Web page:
Rocky Mountain


ROCKY MOUNTAIN—neat little 1950 western has Errol Flynn lead a small of group of Rebs out West during the Civil War, hoping to stir up trouble and divert the Yankees. Hostile Shoshones get in the way, as well as a pretty stagecoach passenger; soon questions of honor arise in the outfit. It wraps up with a surprising and ferocious climactic box canyon showdown.


There never was any other way. We just put it off awhile.”

The scenics (New Mexico) are spacious, Max Steiner’s music is fairly exciting, the pace set by director William Keighley is swift, running a trim 83 minutes. Performances all round are fine; Flynn eschewing flamboyance and doing one of his credible reserved turns (ala Objective Burma!); the secondary players are gritty and saddle-tough: among them are broncos  Guinn Williams, Slim Pickens (debut) and Sheb Wooley (debut). The gal in the coach is Patrice Wymore, who would become Mrs. Flynn after the filming.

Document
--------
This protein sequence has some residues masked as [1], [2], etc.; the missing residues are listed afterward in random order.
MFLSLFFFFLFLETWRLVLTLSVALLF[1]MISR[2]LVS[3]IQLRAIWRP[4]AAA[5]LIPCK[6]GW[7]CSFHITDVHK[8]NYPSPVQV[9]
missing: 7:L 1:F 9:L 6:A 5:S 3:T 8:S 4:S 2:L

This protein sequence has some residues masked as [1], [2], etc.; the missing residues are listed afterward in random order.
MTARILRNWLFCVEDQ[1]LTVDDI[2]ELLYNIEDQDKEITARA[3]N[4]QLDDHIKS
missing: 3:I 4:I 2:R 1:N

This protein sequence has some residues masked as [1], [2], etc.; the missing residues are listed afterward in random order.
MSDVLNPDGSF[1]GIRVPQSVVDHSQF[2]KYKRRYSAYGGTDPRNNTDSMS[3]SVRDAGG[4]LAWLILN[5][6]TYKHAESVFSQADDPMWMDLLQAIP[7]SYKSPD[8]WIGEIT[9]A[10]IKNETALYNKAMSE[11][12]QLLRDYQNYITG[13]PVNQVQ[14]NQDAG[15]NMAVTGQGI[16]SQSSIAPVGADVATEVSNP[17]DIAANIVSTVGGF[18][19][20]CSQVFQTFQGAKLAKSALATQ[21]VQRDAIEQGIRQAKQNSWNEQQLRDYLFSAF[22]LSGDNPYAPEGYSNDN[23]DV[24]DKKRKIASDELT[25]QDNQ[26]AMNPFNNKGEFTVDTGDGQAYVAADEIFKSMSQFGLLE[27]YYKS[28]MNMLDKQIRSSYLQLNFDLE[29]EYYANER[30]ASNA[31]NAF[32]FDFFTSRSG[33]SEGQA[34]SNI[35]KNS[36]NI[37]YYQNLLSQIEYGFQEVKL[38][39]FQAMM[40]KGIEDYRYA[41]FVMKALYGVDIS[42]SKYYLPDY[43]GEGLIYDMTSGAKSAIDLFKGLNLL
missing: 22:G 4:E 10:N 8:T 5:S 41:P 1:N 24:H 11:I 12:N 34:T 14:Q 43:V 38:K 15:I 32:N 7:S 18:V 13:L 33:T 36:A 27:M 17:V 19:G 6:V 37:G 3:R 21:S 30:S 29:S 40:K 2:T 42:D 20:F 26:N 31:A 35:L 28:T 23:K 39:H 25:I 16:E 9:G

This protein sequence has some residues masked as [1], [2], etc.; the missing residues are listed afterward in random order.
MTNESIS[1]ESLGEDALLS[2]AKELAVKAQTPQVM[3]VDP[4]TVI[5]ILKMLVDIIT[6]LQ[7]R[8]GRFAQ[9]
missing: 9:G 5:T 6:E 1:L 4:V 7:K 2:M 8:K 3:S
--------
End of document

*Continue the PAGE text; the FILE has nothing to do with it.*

No pretense or padding here, just a slim outdoor action flick– involving, tense and exciting on its own grim terms. The last of Errol Flynn’s eight westerns, and one of the best. With Scott Forbes, Dick Jones, Howard Petrie, Chubby Johnson, Buzz Henry, Peter Coe and Yakima Canutt.  Ted McCord did the clean camerawork. $4,860,000 cantered in.



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